With Americans facing rising gas prices, yesterday President Obama outlined the next steps in his comprehensive energy plan that will help to alleviate pain at the pump and move us towards energy independence. However, even though the United States’ demand for foreign oil is at a 16-year low under President Obama, big oil companies are earning near-record profits as gasoline prices rise and are fighting to save their subsidies that do nothing to increase our oil independence, relieving American consumers from the uncertainty of global oil markets and rising gas prices.
Two famous Big Oil tycoons—the billionaire Koch brothers—are sponsoring tomorrow’s Michigan Prosperity Forum, headlined by none other than Mitt Romney. As giants of the oil and gas industry, David and Charles Koch are eager to maintain support for a candidate that will ensure they continue to make billions.
While there is no silver bullet that can immediately bring down gas prices, there are some decisions a leader can make to affect the price of gas. When Romney was governor of Massachusetts, he decided to voluntarily raise a tax on gas, even breaking his “no new taxes” pledge to do it:
In his first year as governor, Romney increased a delivery fee for gasoline from half a cent to 2.5 cents per gallon, affecting every motorist in Massachusetts.
When Romney decided to quintuple this gas tax, Bay Staters were already paying a 21-cent-per-gallon state tax on gasoline.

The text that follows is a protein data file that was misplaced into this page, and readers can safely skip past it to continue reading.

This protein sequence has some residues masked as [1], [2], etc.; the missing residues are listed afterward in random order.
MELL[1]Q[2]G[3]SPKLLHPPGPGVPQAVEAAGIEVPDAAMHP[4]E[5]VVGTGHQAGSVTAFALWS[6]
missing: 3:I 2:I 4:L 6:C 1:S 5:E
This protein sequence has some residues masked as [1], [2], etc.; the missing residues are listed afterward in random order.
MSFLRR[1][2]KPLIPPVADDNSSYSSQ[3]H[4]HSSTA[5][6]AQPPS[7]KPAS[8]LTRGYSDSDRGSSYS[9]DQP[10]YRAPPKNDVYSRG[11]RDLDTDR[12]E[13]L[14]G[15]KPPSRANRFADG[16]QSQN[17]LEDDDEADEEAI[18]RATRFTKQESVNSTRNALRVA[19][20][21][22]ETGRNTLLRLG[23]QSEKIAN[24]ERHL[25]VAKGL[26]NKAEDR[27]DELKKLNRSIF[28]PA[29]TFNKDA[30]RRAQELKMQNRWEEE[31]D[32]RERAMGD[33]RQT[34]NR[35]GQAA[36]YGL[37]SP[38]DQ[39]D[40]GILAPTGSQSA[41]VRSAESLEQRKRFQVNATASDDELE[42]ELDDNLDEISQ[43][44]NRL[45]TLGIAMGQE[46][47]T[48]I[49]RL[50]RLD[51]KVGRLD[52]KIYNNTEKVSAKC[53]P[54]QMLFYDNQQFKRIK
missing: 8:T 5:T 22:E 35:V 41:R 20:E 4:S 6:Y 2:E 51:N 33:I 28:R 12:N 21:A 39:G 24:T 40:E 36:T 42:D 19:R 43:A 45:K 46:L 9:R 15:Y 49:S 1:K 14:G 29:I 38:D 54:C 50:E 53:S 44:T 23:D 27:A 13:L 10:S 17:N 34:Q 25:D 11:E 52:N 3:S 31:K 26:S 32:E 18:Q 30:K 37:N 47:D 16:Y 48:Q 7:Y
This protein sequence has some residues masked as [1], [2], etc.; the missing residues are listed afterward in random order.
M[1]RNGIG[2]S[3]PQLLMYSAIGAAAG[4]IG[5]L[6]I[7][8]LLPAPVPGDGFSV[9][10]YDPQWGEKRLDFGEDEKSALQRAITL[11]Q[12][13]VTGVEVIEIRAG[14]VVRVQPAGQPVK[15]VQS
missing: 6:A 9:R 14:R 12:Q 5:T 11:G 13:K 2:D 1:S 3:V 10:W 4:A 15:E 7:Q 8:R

The “backdoor tax increase” was also “clearly excessive,” as it generated more than $40 million a year above the actual cost of the program the tax was intended to pay for.
Noting how Romney “was elected on a no-new-taxes promise,” the Boston Herald criticized him, claiming his gas surcharge was “a tax, not a fee.” And Boston Herald columnist Cosmo Macero, Jr. slammed Romney for breaking his pledge with the “gas-tax hike,” saying the cover is gone from Mitt’s “no new taxes” pledge.
By contrast, President Obama extended a tax cut—the payroll tax cut—to make sure that drivers have more money in their pockets to pay for the rising price of gas. He is also pushing an all-of-the-above approach to domestic energy production, not only boosting the development of oil and gas, but also a wide range of cleaner forms of energy, which will help address energy prices now and in the future.
So if the Koch brothers are looking for a candidate who can keep gas prices high, they might have found him: Mitt Romney.